Published on March 13th, 2019 by Josh Arnold
Investors that are interested in owning stocks for income can find it easy to be drawn to Real Estate Investment Trusts, or REITs. These stocks offer investors the chance to own a piece of a trust that leases out properties and passes essentially all of its earnings back to shareholders in the form of dividends.
Stocks that are structured in this way generally offer high yields, but not all are created equal.
One that we believe is superior to many of its competitors is Realty Income (O). Not only does it offer investors a nearly 4% yield, but Realty Income’s dividend history is extraordinary.
And apart from having a very strong dividend history, Realty Income pays its shareholders monthly instead of quarterly, which affords investors faster compounding of wealth.
There are only 39 companies that pay monthly dividends. We’ve compiled a list of monthly dividend stocks that you can access below:
This article will discuss Realty’s business model, its growth prospects, and its dividend in detail.
Realty Income is a retail-focused REIT that has made its name in the investing world with its dividend growth history. Part of its appeal certainly is not only in its actual payout history, but the fact that these payouts are made monthly instead of quarterly.
The trust owns about 5,800 properties and has a market capitalization in excess of $21 billion.
Realty Income focuses on standalone properties, rather than ones connected to a mall, for instance. That increases the flexibility of the tenant base, and helps the trust diversify its customer base.
Source: Q4 Investor Presentation, page 4
The trust has annualized revenue of ~$1.3 billion and is one of only two REITs that can say it is a member of the Dividend Aristocrats and has at least two A3/A- credit ratings.
The trust has 262 different tenants across 48 different industries in nearly every state in the US. Importantly, it also has 22 years out of the last 23 where it generated positive earnings growth.
Realty Income reported its fourth quarter earnings on February 20th, and results were strong. The trust reported revenue of $343 million, a 10% increase from the year-ago period. Growth came from a larger asset base from new investments, as well as increasing rents for existing properties.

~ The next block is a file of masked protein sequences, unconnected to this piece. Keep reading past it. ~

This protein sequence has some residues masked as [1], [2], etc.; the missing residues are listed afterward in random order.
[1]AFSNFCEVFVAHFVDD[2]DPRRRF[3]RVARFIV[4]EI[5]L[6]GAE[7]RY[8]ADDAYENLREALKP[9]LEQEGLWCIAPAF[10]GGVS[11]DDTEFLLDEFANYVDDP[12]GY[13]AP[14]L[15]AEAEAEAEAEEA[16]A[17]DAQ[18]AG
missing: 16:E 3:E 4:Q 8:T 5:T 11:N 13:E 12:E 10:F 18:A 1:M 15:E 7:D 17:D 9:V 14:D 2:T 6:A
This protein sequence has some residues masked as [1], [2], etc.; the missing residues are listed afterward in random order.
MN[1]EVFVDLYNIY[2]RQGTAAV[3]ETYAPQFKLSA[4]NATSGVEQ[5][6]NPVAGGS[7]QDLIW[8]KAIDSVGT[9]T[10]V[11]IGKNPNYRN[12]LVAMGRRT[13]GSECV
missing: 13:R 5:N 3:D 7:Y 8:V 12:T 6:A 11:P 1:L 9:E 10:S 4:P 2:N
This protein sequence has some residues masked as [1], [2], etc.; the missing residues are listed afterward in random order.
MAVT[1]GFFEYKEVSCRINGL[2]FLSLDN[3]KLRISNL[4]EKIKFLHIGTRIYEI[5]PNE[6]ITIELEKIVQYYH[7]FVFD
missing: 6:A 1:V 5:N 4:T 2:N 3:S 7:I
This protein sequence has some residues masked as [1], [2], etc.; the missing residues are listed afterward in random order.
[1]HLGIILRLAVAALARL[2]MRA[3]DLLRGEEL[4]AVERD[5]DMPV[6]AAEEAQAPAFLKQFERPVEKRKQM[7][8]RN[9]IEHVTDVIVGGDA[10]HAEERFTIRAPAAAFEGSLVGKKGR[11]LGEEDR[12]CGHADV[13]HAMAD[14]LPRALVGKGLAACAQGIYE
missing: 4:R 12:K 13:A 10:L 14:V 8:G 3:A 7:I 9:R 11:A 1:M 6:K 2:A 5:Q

Funds-from-operations, or FFO, rose meaningfully but some of that growth was offset by dilution that occurred in 2018. As a result, FFO-per-share rose only 3.9% in Q4 to 79 cents.
Guidance for 2019 was for $3.25 to $3.31 in FFO-per-share, implying a growth rate of about 3% over 2018’s results.
Source: Q4 Investor Presentation, page 6
This slide highlights some of the key accomplishments the trust had during 2018, not the least of which is $1.8 billion in new properties.
Apart from that, the trust managed to capture 103.3% of expired rent, keeping not only its occupancy rates high, but its average lease per square foot as well. Last year was another one in a very long line of periods with steady, predictable growth from Realty Income.
Realty Income’s growth has been quite consistent; the trust has a very long history of growing its asset base and its average rent, which have collectively driven its FFO growth. We don’t believe this has changed and thus, we see its growth capacity in the low single digits annually, as it has been for many years.
Realty Income will achieve these results by simply continuing to do what it has always done.
Source: Q4 Investor Presentation, page 16
One thing the trust has done in the past decade is to reduce its exposure to lower-quality tenants. In 2009, the trust’s investment grade tenants in the top 15 were just 3.2% of revenue and the trust was highly reliant upon restaurants, which are notoriously cyclical.
Today, 30.9% of its top 15 revenue comes from investment grade tenants, and it has more than halved its reliance upon restaurants, favoring convenience stores and drug stores instead.